Wal-Mart Stores Inc. reported U.S. sales fell for the ninth consecutive quarter as the weak economy and expensive gasoline burdened customers, though the world’s biggest retailer said it expects results to improve later this year, with groceries a “key driver” of store traffic.
The economy “remains challenging for our core customers,” Bill Simon, chief executive of the Wal-Mart’s U.S. operations, said during a pre-recorded conference call released Aug. 17 along with quarterly financial results.
Wal-Mart’s customers are consolidating trips due to higher gasoline prices, Simon said, and he also noted an increase in the number of people relying on government assistance for food.
“Customers remain under continued pressure and are trading down to lower price points and smaller pack sizes,” he said.
Still, Wal-Mart’s grocery business “continued its positive trend,” Simon said, as comparable-store sales rose by low single-digits, in percentage terms, during the quarter. “Food remains a key traffic driver to our stores,” he said.
Wal-Mart expanded its grocery business in recent years, and most of its more than 3,800 U.S. stores now offer fruits, vegetables and other fresh foods.
Including the Sam’s Clubs warehouse chain, Wal-Mart sells more food in the U.S. than the country’s three largest traditional supermarket chains – Kroger Co., Safeway, Inc., and Supervalu Inc. – combined.
But Wal-Mart’s U.S. overall sales slumped during the past two years as the economy recovered slowly from the 2008-09 recession and consumers increasingly sought bargains at dollar stores and other discounters.
More recently, gasoline near $4 a gallon squeezed Wal-Mart’s customers.
Comparable U.S. store sales excluding gasoline fell 0.9% during the 13 weeks ending July 29 compared with the same period a year earlier, Bentonville, Ark.-based Wal-Mart reported Aug. 16.
The sales figure excludes Sam’s Club, which posted an increase of 5%.
A widely followed measure of retailer performance, comparable store sales typically reflect locations open at least a year.
Wal-Mart is more exposed than many other retail chains to weakness in discretionary spending, said Natalie Berg, global research director for Planet Retail, a London-based consultant. That’s a “reflection of the wider market,” Berg said.
“Consumers are still feeling fragile. Confidence is down,” she said.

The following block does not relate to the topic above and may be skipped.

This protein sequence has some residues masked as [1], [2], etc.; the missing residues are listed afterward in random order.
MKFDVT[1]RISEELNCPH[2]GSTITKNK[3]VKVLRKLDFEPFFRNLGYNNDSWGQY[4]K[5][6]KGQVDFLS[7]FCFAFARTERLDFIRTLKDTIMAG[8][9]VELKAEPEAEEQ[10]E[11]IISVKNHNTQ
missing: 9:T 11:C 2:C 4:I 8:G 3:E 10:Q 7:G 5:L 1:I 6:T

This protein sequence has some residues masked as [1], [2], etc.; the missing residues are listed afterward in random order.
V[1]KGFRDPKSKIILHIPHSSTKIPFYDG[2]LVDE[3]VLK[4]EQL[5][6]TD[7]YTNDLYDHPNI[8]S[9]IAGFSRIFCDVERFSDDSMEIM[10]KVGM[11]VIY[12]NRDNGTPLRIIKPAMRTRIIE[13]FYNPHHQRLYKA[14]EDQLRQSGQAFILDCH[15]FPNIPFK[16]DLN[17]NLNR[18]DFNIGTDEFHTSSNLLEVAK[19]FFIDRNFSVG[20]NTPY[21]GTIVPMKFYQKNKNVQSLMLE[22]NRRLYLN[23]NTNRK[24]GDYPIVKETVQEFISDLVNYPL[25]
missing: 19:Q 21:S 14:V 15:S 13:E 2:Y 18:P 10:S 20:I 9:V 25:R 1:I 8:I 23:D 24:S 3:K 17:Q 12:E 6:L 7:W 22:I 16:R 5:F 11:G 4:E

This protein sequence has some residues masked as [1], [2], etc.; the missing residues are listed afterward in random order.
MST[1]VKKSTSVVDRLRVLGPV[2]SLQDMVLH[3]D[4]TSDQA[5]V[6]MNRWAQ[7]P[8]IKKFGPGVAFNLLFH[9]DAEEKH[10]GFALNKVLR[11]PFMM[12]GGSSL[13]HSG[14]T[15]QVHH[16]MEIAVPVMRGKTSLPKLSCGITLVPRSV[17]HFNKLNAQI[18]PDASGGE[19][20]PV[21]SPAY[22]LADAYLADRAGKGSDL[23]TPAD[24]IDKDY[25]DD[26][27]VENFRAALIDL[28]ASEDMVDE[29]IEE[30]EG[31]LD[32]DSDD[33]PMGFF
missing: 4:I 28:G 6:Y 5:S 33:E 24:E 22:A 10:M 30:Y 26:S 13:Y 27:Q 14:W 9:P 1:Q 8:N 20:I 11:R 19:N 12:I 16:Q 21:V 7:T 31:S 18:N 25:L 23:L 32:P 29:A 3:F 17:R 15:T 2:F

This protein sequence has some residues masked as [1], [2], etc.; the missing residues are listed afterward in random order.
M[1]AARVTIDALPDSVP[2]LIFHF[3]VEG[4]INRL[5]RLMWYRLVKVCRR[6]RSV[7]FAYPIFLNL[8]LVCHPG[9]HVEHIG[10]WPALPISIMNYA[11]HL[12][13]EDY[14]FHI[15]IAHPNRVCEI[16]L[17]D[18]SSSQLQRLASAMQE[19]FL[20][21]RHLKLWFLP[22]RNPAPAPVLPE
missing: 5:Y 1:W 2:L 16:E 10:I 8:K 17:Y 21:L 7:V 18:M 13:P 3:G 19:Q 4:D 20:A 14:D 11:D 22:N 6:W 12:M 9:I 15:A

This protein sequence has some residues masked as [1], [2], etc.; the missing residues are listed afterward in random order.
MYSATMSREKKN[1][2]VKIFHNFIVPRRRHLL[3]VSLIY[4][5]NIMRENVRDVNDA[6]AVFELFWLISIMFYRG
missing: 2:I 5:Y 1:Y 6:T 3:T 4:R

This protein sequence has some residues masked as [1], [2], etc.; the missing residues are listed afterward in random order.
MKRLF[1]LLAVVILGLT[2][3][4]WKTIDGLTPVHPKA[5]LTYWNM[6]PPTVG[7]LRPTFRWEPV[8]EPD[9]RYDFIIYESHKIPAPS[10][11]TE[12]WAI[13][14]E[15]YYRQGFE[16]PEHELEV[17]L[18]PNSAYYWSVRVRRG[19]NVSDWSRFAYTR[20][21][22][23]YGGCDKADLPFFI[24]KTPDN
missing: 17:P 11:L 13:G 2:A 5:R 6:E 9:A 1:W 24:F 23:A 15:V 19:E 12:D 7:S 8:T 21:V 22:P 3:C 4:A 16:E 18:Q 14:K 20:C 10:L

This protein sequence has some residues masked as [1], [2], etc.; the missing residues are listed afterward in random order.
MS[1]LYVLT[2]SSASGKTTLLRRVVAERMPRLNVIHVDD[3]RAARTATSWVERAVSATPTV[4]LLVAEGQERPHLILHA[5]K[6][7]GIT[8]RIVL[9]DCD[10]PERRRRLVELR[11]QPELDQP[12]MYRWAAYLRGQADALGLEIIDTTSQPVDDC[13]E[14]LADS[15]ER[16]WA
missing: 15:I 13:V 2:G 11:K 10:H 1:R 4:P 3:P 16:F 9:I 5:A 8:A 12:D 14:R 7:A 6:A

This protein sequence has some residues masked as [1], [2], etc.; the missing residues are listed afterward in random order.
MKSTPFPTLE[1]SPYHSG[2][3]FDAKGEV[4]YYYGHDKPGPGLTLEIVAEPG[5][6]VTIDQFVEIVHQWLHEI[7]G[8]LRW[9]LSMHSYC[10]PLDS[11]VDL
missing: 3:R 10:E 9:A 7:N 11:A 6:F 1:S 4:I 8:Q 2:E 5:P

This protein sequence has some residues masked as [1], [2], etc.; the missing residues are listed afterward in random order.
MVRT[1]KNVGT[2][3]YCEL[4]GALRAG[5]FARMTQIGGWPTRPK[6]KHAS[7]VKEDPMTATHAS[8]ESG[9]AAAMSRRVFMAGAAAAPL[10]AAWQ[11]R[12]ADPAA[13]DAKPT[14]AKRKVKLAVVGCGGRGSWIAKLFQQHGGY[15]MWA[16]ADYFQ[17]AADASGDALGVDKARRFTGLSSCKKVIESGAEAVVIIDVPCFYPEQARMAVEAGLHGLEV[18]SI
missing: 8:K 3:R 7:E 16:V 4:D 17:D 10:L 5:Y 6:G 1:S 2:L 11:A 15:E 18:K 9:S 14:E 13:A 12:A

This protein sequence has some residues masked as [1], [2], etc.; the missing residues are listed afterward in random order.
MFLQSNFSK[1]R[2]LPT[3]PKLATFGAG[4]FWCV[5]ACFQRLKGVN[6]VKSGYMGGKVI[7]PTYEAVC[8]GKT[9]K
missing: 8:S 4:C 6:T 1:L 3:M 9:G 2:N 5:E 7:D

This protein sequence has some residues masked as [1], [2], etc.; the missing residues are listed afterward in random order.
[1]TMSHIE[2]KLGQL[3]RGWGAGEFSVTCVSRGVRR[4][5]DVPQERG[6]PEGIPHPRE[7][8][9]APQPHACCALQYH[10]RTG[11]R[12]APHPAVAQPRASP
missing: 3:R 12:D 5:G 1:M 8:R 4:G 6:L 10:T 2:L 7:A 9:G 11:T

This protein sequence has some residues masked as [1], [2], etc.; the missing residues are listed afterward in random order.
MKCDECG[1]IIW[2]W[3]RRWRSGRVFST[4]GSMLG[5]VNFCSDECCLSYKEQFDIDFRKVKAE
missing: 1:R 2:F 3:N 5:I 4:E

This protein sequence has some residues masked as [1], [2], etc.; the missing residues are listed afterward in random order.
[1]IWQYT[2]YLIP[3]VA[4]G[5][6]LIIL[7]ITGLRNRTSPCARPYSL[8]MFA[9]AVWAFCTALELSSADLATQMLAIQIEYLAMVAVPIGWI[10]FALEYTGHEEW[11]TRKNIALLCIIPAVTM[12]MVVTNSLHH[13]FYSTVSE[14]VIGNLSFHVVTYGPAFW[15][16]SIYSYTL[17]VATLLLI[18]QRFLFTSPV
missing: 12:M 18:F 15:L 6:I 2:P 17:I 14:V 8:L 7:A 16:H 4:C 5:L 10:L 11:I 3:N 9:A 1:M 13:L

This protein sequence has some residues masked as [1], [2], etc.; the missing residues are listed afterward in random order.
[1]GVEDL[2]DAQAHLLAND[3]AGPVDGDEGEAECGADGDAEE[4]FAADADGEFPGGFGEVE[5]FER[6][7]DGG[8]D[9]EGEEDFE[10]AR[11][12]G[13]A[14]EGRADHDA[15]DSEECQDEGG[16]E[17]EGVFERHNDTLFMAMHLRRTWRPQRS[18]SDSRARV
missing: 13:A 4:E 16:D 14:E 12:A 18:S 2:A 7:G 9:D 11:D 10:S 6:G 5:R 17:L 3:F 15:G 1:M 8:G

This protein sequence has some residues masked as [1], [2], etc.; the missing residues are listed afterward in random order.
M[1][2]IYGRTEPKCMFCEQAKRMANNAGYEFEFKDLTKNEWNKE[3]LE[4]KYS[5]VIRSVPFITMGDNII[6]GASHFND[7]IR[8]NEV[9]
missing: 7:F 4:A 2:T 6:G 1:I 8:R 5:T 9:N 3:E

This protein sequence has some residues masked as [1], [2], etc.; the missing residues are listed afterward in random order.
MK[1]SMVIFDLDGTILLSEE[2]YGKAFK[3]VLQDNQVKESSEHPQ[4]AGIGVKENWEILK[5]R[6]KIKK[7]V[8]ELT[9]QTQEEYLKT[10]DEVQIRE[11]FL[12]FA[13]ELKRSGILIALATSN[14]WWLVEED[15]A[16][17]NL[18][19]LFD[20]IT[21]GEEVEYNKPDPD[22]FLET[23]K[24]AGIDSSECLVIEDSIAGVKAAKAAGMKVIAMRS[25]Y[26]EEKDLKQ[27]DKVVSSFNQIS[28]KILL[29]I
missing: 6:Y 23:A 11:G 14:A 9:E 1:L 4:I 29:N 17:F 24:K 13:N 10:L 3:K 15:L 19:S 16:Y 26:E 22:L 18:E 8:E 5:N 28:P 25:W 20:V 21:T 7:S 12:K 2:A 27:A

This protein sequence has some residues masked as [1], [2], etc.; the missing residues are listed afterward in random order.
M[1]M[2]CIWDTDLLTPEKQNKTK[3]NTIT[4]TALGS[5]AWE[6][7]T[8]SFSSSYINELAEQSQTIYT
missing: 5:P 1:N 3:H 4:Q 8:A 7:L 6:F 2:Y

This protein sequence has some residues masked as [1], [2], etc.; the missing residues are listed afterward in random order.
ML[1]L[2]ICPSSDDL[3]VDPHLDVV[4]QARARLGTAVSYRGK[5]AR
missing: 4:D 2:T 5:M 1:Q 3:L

Berg said Wal-Mart is “on the right track,” especially with its grocery business, as the company moving forward with plans to open smaller stores in large cities as growth in its traditional Supercenters slows. She expects Wal-Mart to continue to build market share in groceries.
Wal-Mart controls at least a fifth of the U.S. retail food market, according to analyst estimates.
During the call, Simon said Wal-Mart’s grocery prices rose 3.5% in the quarter from a year earlier, though the company is absorbing much of that, rather than raising prices on shelves.
Food inflation replaced gasoline prices as the “most important household expense concern” for Wal-Mart customers, Simon said, citing recent customer surveys.
Despite continued softness in U.S. sales, Wal-Mart’s quarterly results still topped analyst expectations as international sales remained strong, and the company said comparable store sales may turn positive during the current quarter.
During the three months ending July 31, Wal-Mart’s fiscal 2012 second-quarter, net income rose to $3.8 billion, up 5.6% from $3.6 billion a year earlier. Total revenue rose 5.5% to $109.4 billion.
In the 12 months ending Jan. 31, groceries accounted for 54% of Wal-Mart’s U.S. sales, or nearly $141 billion, according to a recent company filing.
Based on industrywide averages, Wal-Mart’s U.S. fresh produce sales probably generate $14.5 billion to $15.5 billion a year, consultant Bruce Peterson estimated.
Peterson is president of Fayetteville, Ark.-based Peterson Insights and formerly was senior vice president and general merchandise manager of perishables at Wal-Mart.